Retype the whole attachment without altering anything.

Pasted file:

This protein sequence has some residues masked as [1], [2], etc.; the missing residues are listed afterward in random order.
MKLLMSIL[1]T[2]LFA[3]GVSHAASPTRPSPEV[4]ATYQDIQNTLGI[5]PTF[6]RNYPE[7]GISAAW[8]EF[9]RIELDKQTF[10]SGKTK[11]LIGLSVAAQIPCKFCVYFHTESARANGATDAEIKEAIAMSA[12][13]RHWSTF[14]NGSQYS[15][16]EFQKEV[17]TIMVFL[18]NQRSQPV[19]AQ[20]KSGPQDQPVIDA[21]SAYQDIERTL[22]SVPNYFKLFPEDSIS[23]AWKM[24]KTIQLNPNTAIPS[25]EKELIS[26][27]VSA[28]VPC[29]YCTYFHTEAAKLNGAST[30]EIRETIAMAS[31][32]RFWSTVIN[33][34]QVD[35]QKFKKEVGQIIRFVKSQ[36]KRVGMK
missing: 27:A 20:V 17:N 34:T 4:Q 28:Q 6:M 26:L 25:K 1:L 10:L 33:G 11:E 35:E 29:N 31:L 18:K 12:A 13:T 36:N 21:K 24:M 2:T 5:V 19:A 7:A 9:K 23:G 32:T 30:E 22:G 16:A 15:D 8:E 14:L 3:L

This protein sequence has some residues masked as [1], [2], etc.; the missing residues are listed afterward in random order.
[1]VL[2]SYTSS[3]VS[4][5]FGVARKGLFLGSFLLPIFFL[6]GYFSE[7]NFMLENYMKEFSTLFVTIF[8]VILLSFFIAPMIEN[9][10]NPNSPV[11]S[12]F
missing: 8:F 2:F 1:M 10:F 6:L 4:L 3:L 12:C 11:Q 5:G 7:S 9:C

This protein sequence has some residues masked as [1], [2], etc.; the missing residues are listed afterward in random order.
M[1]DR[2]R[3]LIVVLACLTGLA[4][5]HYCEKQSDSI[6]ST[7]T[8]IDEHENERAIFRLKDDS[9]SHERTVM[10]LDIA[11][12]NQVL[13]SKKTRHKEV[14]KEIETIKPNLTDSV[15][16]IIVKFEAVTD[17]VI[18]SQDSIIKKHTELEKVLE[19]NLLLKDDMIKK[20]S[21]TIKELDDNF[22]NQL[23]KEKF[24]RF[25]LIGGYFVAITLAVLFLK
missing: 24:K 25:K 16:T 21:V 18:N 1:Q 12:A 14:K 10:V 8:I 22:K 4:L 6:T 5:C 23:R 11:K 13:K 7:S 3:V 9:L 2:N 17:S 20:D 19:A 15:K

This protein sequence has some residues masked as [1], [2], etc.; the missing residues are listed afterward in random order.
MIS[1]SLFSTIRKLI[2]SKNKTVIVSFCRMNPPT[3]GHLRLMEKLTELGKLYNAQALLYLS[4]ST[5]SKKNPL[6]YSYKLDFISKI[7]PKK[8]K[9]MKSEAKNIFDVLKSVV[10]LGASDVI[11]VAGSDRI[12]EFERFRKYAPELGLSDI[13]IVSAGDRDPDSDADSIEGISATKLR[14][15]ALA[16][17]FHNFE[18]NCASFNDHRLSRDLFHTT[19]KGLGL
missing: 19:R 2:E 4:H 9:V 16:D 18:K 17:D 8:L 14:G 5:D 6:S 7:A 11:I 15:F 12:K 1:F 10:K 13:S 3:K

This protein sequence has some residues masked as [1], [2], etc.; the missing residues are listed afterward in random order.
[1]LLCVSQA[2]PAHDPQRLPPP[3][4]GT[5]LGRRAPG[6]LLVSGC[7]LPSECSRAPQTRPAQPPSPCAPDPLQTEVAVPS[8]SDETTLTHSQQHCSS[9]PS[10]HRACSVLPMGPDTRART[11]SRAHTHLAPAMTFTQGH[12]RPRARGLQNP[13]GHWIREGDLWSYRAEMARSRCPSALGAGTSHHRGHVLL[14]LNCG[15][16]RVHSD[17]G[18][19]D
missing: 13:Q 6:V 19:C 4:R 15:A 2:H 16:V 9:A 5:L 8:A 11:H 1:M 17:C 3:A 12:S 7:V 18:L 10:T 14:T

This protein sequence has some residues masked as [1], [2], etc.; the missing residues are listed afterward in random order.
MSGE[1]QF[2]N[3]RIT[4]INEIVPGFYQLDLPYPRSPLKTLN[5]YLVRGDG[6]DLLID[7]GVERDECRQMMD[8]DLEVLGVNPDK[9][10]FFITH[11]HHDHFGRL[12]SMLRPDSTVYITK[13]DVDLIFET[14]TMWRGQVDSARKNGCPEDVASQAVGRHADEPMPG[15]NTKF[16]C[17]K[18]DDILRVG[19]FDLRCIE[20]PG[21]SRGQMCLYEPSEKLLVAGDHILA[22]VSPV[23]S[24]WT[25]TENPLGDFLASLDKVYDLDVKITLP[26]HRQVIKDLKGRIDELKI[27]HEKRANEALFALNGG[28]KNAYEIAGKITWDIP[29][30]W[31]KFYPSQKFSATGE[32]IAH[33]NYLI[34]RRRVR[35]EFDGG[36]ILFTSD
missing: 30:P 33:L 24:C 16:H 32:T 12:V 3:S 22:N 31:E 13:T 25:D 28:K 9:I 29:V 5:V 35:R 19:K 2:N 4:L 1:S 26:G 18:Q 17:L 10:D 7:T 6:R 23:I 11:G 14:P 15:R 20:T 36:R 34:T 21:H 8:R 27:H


This protein sequence has some residues masked as [1], [2], etc.; the missing residues are listed afterward in random order.
MKLLMSIL[1]T[2]LFA[3]GVSHAASPTRPSPEV[4]ATYQDIQNTLGI[5]PTF[6]RNYPE[7]GISAAW[8]EF[9]RIELDKQTF[10]SGKTK[11]LIGLSVAAQIPCKFCVYFHTESARANGATDAEIKEAIAMSA[12][13]RHWSTF[14]NGSQYS[15][16]EFQKEV[17]TIMVFL[18]NQRSQPV[19]AQ[20]KSGPQDQPVIDA[21]SAYQDIERTL[22]SVPNYFKLFPEDSIS[23]AWKM[24]KTIQLNPNTAIPS[25]EKELIS[26][27]VSA[28]VPC[29]YCTYFHTEAAKLNGAST[30]EIRETIAMAS[31][32]RFWSTVIN[33][34]QVD[35]QKFKKEVGQIIRFVKSQ[36]KRVGMK
missing: 27:A 20:V 17:N 34:T 4:Q 28:Q 6:M 26:L 25:K 1:L 10:L 33:G 11:E 35:E 29:N 31:L 18:K 12:A 13:T 36:N 21:K 24:M 2:T 5:V 19:A 7:A 9:K 23:G 32:T 30:E 22:G 16:A 15:D 8:E 14:L 3:L

This protein sequence has some residues masked as [1], [2], etc.; the missing residues are listed afterward in random order.
[1]VL[2]SYTSS[3]VS[4][5]FGVARKGLFLGSFLLPIFFL[6]GYFSE[7]NFMLENYMKEFSTLFVTIF[8]VILLSFFIAPMIEN[9][10]NPNSPV[11]S[12]F
missing: 8:F 2:F 1:M 10:F 6:L 4:L 3:L 12:C 11:Q 5:G 7:S 9:C

This protein sequence has some residues masked as [1], [2], etc.; the missing residues are listed afterward in random order.
M[1]DR[2]R[3]LIVVLACLTGLA[4][5]HYCEKQSDSI[6]ST[7]T[8]IDEHENERAIFRLKDDS[9]SHERTVM[10]LDIA[11][12]NQVL[13]SKKTRHKEV[14]KEIETIKPNLTDSV[15][16]IIVKFEAVTD[17]VI[18]SQDSIIKKHTELEKVLE[19]NLLLKDDMIKK[20]S[21]TIKELDDNF[22]NQL[23]KEKF[24]RF[25]LIGGYFVAITLAVLFLK
missing: 24:K 25:K 16:T 21:V 18:N 1:Q 12:A 14:K 10:V 8:I 22:K 4:L 6:T 5:C 23:R 11:K 13:K 7:S 3:V 9:L 2:N 17:S 20:D 19:A 15:K

This protein sequence has some residues masked as [1], [2], etc.; the missing residues are listed afterward in random order.
MIS[1]SLFSTIRKLI[2]SKNKTVIVSFCRMNPPT[3]GHLRLMEKLTELGKLYNAQALLYLS[4]ST[5]SKKNPL[6]YSYKLDFISKI[7]PKK[8]K[9]MKSEAKNIFDVLKSVV[10]LGASDVI[11]VAGSDRI[12]EFERFRKYAPELGLSDI[13]IVSAGDRDPDSDADSIEGISATKLR[14][15]ALA[16][17]FHNFE[18]NCASFNDHRLSRDLFHTT[19]KGLGL
missing: 19:R 2:E 4:H 9:V 16:D 18:K 17:D 8:L 14:G 5:D 6:S 7:A 11:I 15:F 12:K 1:F 10:K 13:S 3:K

This protein sequence has some residues masked as [1], [2], etc.; the missing residues are listed afterward in random order.
[1]LLCVSQA[2]PAHDPQRLPPP[3][4]GT[5]LGRRAPG[6]LLVSGC[7]LPSECSRAPQTRPAQPPSPCAPDPLQTEVAVPS[8]SDETTLTHSQQHCSS[9]PS[10]HRACSVLPMGPDTRART[11]SRAHTHLAPAMTFTQGH[12]RPRARGLQNP[13]GHWIREGDLWSYRAEMARSRCPSALGAGTSHHRGHVLL[14]LNCG[15][16]RVHSD[17]G[18][19]D
missing: 13:Q 6:V 19:C 4:R 15:A 2:H 16:V 9:A 5:L 8:A 11:H 1:M 17:C 3:A 12:S 7:V 18:L 10:T 14:T

This protein sequence has some residues masked as [1], [2], etc.; the missing residues are listed afterward in random order.
MSGE[1]QF[2]N[3]RIT[4]INEIVPGFYQLDLPYPRSPLKTLN[5]YLVRGDG[6]DLLID[7]GVERDECRQMMD[8]DLEVLGVNPDK[9][10]FFITH[11]HHDHFGRL[12]SMLRPDSTVYITK[13]DVDLIFET[14]TMWRGQVDSARKNGCPEDVASQAVGRHADEPMPG[15]NTKF[16]C[17]K[18]DDILRVG[19]FDLRCIE[20]PG[21]SRGQMCLYEPSEKLLVAGDHILA[22]VSPV[23]S[24]WT[25]TENPLGDFLASLDKVYDLDVKITLP[26]HRQVIKDLKGRIDELKI[27]HEKRANEALFALNGG[28]KNAYEIAGKITWDIP[29][30]W[31]KFYPSQKFSATGE[32]IAH[33]NYLI[34]RRRVR[35]EFDGG[36]ILFTSD
missing: 30:P 33:L 24:C 16:H 32:T 12:V 3:S 22:N 31:E 13:T 25:D 28:K 9:I 29:V 5:V 35:R 19:K 2:N 4:L 1:S 26:G 18:Q 17:L 10:D 7:T 6:R 23:I 11:G 14:P 15:R 20:T 36:R 34:T 21:H 8:R 27:H